|Africa News Digest
Niger and Areva Bury the Hatchet, Reach Mining Agreement
PARIS, Jan. 14 (EIRNS)After a war of nerves which lasted eight months, the Niger government finally obtained a very good deal for selling uranium to the French nuclear company Areva. Areva CEO Anne Lauvergeon and Niger President Mamadou Tandja yesterday announced that the price of uranium will be increased by 50% in 2008 and 2009, and Areva will launch exploitation of the mammoth deposits in Imouraren, where it plans to invest more than 1 billion euros. According to Areva, Imouraren is "the greatest industrial mining project ever to be envisaged in Niger, putting it in the second rank worldwide with production of 5,000 tons" of uranium per year, with "1,400 permanent employees and numerous indirect jobs created." Furthermore, Niger will be allowed to market more than the 300 tons permitted in 2007.
France has had a monopoly on Niger's uranium for nearly 30 years, mining up to 40% of its own uranium needs there. Reinforced by the presence of China and Canada as competitors, Niger, a former French colony which is one of the poorest countries in the world, stood up for its rights to use its resources for development in the recent negotiations, and extracted the much better contract from Areva. For nearly 30 years, France paid a single yearly sum to Niger for uranium, regardless of specific market conditions, and without revealing to the Niger government how many tons of uranium were extracted! The Niger government was also not allowed to market any of its uranium on its own, for alleged French security reasons.
Whenever Niger authorities demanded improved conditions, differences were "settled" through coups d'état and sometimes even the death of those making the demands. When it came time last year to renew these longstanding contracts, Niger opened up negotiations, this time playing hardball. They went as far as denouncing the role of Areva in the Touareg rebellion, which has been destabilizing the northern part of the country since February 2007, jailed several French journalists accused of working for the rebellion, and kicked out Dominique Pin, the CEO of Areva in Niger. On Oct. 26, during Niger's fight with Areva, Nouvelle Solidarité, newspaper of the LaRouche co-thinker organization in France, published the entire story on Niger's fight in an interview with Niger éminence grise, Ibrahim Loutou. Nouvelle Solidarité also called for France to help Niger to replenish the waters of Lake Chad as part of an overall deal.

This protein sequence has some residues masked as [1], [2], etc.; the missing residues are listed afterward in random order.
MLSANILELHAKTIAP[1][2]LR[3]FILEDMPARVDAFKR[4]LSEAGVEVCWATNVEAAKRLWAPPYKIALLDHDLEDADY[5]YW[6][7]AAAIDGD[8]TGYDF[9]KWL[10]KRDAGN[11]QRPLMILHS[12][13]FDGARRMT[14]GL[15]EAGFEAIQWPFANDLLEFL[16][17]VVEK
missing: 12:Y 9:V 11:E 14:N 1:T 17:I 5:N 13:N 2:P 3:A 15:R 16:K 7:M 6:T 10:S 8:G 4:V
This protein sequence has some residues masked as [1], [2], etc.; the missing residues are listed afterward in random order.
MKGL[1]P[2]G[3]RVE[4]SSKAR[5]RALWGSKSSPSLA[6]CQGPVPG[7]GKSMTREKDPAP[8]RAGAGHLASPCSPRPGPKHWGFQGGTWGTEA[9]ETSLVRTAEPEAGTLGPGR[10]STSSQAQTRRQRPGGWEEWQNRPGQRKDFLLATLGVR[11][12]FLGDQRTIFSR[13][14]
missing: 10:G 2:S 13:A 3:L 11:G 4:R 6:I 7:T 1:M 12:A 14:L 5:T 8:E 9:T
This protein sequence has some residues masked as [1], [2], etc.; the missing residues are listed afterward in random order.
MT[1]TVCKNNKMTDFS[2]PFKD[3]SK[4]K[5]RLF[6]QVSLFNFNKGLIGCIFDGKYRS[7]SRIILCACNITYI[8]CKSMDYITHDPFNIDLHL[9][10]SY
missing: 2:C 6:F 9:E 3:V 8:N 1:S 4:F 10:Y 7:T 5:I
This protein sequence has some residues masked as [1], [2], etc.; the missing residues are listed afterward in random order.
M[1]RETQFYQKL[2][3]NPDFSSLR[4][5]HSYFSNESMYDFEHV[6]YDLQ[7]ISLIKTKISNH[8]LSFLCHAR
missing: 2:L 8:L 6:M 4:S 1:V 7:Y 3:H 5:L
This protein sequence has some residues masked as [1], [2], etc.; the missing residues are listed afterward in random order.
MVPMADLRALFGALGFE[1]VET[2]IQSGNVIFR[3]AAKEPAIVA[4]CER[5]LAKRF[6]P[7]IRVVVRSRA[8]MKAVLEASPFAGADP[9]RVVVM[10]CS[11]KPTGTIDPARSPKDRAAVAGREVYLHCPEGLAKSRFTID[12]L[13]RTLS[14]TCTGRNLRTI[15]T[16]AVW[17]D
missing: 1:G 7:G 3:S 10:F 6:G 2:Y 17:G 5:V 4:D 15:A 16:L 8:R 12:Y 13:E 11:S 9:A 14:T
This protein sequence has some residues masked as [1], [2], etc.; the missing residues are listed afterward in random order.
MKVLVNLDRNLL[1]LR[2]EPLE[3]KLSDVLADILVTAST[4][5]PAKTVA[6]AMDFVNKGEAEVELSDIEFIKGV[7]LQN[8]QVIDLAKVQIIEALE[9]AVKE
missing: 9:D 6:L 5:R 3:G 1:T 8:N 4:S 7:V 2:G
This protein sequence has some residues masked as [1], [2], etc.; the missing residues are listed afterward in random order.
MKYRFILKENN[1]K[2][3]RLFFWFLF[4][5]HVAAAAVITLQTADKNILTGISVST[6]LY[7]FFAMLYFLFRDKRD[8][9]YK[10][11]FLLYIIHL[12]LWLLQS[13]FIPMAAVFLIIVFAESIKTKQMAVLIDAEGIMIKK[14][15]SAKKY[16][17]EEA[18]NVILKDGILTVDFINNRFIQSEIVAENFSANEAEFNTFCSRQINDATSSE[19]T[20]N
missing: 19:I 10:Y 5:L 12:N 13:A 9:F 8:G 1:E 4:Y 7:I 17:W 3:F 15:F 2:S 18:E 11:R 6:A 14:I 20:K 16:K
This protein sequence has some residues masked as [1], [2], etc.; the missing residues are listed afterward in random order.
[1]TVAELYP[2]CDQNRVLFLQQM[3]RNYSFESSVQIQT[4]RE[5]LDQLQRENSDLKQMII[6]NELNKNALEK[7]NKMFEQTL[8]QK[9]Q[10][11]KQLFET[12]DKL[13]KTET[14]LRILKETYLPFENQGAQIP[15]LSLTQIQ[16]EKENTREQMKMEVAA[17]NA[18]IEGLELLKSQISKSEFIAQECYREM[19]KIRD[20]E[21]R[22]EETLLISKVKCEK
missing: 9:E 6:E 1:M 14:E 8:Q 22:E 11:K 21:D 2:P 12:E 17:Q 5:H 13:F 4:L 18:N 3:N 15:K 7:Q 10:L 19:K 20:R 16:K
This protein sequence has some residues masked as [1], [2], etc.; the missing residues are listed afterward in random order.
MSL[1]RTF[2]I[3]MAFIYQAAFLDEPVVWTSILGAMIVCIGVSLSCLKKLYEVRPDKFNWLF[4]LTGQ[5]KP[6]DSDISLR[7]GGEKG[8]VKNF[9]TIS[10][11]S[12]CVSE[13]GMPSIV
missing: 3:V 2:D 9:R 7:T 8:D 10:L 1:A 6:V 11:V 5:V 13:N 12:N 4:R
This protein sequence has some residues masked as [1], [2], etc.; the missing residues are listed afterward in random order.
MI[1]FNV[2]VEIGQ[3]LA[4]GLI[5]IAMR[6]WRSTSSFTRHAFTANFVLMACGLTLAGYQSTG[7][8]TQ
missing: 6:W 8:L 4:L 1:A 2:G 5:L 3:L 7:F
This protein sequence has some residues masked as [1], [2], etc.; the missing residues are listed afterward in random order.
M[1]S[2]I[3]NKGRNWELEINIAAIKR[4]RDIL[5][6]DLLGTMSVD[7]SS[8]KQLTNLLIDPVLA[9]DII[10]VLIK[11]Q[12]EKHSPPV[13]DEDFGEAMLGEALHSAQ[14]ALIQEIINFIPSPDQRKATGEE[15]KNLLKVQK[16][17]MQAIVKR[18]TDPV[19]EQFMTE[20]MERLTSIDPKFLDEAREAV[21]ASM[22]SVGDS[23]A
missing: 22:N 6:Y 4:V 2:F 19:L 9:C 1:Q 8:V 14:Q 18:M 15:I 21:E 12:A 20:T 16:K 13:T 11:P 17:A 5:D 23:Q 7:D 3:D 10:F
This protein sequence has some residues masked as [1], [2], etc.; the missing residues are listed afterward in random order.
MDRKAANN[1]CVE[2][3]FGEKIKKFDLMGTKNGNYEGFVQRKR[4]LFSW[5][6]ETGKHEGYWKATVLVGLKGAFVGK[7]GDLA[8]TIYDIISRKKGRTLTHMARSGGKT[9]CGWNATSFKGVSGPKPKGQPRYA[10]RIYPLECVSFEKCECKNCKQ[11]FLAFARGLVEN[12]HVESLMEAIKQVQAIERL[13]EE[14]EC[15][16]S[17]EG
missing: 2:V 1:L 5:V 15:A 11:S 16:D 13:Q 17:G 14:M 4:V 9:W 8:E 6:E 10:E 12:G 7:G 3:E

South Africa Seeks Bids for New Nuclear Power Station
Jan. 14 (EIRNS)South Africa has asked for bids to be submitted for a proposed new nuclear power reactor, the Cape Times reported on its website today. Eskom, South Africa's state-owned electricity company, has asked Westinghouse and Areva to submit bids for its new nuclear power station. This would be the first of five or six Eskom wants to build. "We want to receive and evaluate the bids in the first quarter of this year and then report back to our board at the end of March," Tony Stott, Eskom spokesman, said. Eskom wants to start construction by 2010 and have the plant working by 2016.
The urgency to get new nuclear capacity online was underscored when Eskom had to institute "load shedding," or scheduled blackouts, for up to two and a half hours at a time, over the past two days, which continued today, and are expected to continue for the rest of this week. The utility said the reason for the rolling blackouts, is its low reserve margin, meaning that there wasn't enough reserve capacity to cover demand during routine maintenance or any technical difficulties, South Africa's Engineering News explained today.